Surely this wasn't the best look that the Knicks could find. There had to be better options than 'Melo jacking up a deep two-pointer as he faded away and drifted to the side in an attempt to avoid the double-team. 

But...Hero Ball!

Let's not just pick on Anthony and the Knicks, though.

If you go back and watch any of the Thunder losses to the Grizzlies, you'll see Durant trying to take over too much in late-game situations. It seemed like he took every single shot down the stretch until a game was out of hand.

During the 2012 playoffs, Abbott—yep, him again—conducted an interesting study on Hero Ball. He looked at 15 star players (Carmelo Anthony, Kobe Bryant, Kevin Durant, Rudy Gay, Manu Ginobili, Danny Granger, LeBron James, Joe Johnson, Dirk Nowitzki, Tony Parker, Chris Paul, Paul Pierce, Derrick Rose, Dwyane Wade and Russell Westbrook) and compared their performances during the last five minutes of games in which the teams were separated by less than five points to the shooting of the non-stars.

The stars shot 41.8 percent from the field and 25.6 percent when they were behind the arc. Meanwhile, the non-stars posted respective percentages of 54.2 and 36.

You tell me which you'd rather have.

Although I don't have numbers for this postseason readily available, your eyes should be telling you that a similar story is unfolding.

This isn't a new problem. It's one that's been around for quite some time, meaning that even the legendary Phil Jackson ran into trouble with Hero Ball when he and previous head coach Doug Collins (to whom Jackson was assistant from 1986-89) had Michael Jordan under their metaphorical wings. The following is a passage from Sacred Hoops, Jackson's book that should be considered a must-read for any hardcore basketball fan:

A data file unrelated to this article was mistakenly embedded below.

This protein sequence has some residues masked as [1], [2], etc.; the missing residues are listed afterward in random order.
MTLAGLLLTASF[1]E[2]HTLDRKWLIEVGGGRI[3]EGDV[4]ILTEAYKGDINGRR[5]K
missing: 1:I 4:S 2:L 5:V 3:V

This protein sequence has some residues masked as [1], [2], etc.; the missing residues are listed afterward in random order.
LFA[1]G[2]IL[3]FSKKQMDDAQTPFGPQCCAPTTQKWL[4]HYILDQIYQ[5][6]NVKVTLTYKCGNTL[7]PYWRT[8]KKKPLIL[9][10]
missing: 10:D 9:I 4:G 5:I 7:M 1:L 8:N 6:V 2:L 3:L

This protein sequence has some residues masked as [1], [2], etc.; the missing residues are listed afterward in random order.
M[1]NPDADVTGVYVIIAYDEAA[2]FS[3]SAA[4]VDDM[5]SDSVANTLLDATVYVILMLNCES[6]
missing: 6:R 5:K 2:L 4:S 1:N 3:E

The problem was that Jordan's teammates were often just as enchanted as the fans. Collins devised dozens of plays to get the rest of the team involved in the action; in fact he had so many he was given the name Play-a-Day Collins. That helped, but when push came to shove, the other players usually faded into the background and waited for Michael to perform another miracle. Unfortunately, this mode of attack, which assistant coach Johnny Back dubbed "the archangel offense," was so one-dimensional the better defensive teams had little difficulty shutting it down.

"The archangel offense" is quite similar to Hero Ball, even if it didn't necessarily take place late in the game. And if Michael Jordan couldn't get it to work, who exactly can?

There are plenty of reasons for a coach to just hand the ball to his superstar in a crucial situation and hope for the best as the other players get out of the way. The problem is, there are more reasons for him to do anything else.

Winning is one of those reasons that falls into the latter camp. In the playoffs, that should be enough to sway even the coaches most hell-bent on going to war with Hero Ball as the only weapon in their arsenal.